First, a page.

Letter to President Bush
November 1, 2007
President George W. Bush
The White House
1600 Pennsylvania Avenue, NW
Washington, DC 20500
Dear Mr. President:
On behalf of the American Psychological Association (APA), we are writing to call upon you and your administration to safeguard the physical and psychological welfare and human rights of individuals incarcerated by the U.S. government in foreign detention centers. APA, the world's largest scientific and professional organization of psychologists, unequivocally condemns the use of torture and cruel, inhuman, or degrading treatment or punishment under any and all conditions, including the detention and interrogation of both lawful and unlawful “enemy combatants,” as defined by the U.S. Military Commissions Act of 2006 (see enclosed August 2007 resolution). Accordingly, we also urge you to establish policies and procedures to ensure the judicial review of these detentions, which in some instances have gone on for years without any determination of their legality.
Mr. President, the ongoing U.S. Senate confirmation process involving your Attorney General nominee Michael B. Mukasey provides a timely opportunity to expand your July 2007 Executive Order to clarify that “enhanced” interrogation techniques, such as forced nudity, waterboarding, and mock executions, which are defined as torture or cruel, inhuman, or degrading treatment by the Geneva Conventions and the United Nations Convention Against Torture, shall not be used or condoned by the U.S. government. We also urge the government to disallow any testimony resulting from the use of these techniques.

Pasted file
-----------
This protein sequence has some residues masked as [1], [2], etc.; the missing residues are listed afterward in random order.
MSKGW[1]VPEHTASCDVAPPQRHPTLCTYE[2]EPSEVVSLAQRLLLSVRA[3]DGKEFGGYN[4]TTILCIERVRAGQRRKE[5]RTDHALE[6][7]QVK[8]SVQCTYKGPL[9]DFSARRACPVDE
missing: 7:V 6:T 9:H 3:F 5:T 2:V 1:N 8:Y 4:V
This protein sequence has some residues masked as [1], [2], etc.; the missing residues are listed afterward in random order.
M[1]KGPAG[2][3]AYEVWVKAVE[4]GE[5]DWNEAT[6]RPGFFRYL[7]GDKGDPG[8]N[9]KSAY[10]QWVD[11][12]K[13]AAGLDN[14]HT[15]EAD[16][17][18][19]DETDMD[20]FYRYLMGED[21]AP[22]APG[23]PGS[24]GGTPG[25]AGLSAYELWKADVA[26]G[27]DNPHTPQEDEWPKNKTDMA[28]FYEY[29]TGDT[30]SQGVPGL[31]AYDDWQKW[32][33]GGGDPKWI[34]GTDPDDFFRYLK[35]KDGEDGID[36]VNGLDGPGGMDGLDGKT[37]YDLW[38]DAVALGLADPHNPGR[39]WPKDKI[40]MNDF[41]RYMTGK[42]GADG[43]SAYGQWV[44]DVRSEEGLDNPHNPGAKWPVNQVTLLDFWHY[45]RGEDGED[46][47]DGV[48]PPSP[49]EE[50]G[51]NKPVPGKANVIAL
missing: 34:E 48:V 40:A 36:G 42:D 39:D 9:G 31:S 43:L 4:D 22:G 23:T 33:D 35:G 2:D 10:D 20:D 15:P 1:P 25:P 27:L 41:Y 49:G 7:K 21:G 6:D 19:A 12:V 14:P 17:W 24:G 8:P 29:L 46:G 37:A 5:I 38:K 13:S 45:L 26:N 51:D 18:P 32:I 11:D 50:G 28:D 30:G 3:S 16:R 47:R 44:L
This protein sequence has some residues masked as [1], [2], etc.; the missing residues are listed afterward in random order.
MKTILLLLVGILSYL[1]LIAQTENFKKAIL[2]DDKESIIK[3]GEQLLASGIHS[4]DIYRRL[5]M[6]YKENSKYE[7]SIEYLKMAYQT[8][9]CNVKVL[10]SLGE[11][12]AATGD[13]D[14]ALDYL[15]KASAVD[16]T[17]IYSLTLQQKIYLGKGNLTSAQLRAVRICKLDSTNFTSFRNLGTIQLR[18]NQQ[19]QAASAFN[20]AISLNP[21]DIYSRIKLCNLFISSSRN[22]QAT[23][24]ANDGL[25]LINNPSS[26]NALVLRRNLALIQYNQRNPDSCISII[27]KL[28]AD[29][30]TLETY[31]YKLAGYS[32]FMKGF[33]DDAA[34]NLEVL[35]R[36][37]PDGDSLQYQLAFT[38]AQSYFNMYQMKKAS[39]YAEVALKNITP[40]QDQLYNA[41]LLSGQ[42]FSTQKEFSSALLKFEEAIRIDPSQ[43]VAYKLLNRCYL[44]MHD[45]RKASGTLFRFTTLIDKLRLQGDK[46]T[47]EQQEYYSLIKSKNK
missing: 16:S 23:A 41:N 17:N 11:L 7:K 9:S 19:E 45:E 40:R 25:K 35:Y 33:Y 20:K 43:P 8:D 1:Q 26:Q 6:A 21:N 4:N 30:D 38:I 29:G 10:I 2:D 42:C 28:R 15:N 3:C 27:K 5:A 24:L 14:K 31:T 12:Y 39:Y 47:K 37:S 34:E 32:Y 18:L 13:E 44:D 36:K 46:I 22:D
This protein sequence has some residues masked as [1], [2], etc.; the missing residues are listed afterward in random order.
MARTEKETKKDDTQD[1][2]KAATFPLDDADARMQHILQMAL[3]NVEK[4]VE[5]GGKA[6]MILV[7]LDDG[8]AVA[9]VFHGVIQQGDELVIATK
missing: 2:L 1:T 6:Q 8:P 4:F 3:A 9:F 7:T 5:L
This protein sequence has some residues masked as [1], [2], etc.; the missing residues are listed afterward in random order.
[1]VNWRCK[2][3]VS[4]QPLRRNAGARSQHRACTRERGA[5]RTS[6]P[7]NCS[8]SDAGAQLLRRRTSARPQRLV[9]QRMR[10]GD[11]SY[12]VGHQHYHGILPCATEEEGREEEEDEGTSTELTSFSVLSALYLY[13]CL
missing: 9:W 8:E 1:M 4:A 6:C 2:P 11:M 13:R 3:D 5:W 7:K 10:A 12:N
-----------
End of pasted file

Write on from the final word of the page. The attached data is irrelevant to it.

Psychologists consulting to the military and intelligence communities, like their colleagues in domestic forensic settings, use their expertise to promote the use of ethical, effective, and rapport-building interrogations, while safeguarding the welfare of interrogators and detainees. It is always unethical for psychologists to plan, design, or assist, either directly or indirectly, in interrogation techniques delineated in APA's 2007 resolution and any other techniques defined as torture or cruel, inhuman, or degrading treatment or punishment under the Geneva Conventions, the United Nations Convention Against Torture, and APA's 2006 Resolution Against Torture.
There are no exceptional circumstances whatsoever to these prohibitions, whether induced by a state of war, threat of war, or any other public emergency, or in the face of laws, regulations, or orders. APA supports psychologists who refuse to work in settings in which the human rights of detainees are not protected. Moreover, psychologists with knowledge of the use of any prohibited interrogation technique have an ethical responsibility to inform their superiors and the relevant office of inspectors general, as appropriate, and to cooperate fully with all government oversight activities to ensure that no individual is subjected to this type of treatment.
We look forward to working with your administration and the Congress to develop policies on interrogation that provide for ethical and effective means to elicit information to prevent acts of violence. Our own work in this area is ongoing, and we plan to make available a casebook and commentary (upon completion) to provide guidance on the interpretation of our resolution. If you have any questions or are in need of additional information, please contact either of us or APA's Director of Ethics, Stephen Behnke, J.D., Ph.D., at (202) 336-6006 or e-mail.
Sharon Stephens Brehm, Ph.D
Norman B. Anderson, Ph.D.
Chief Executive Officer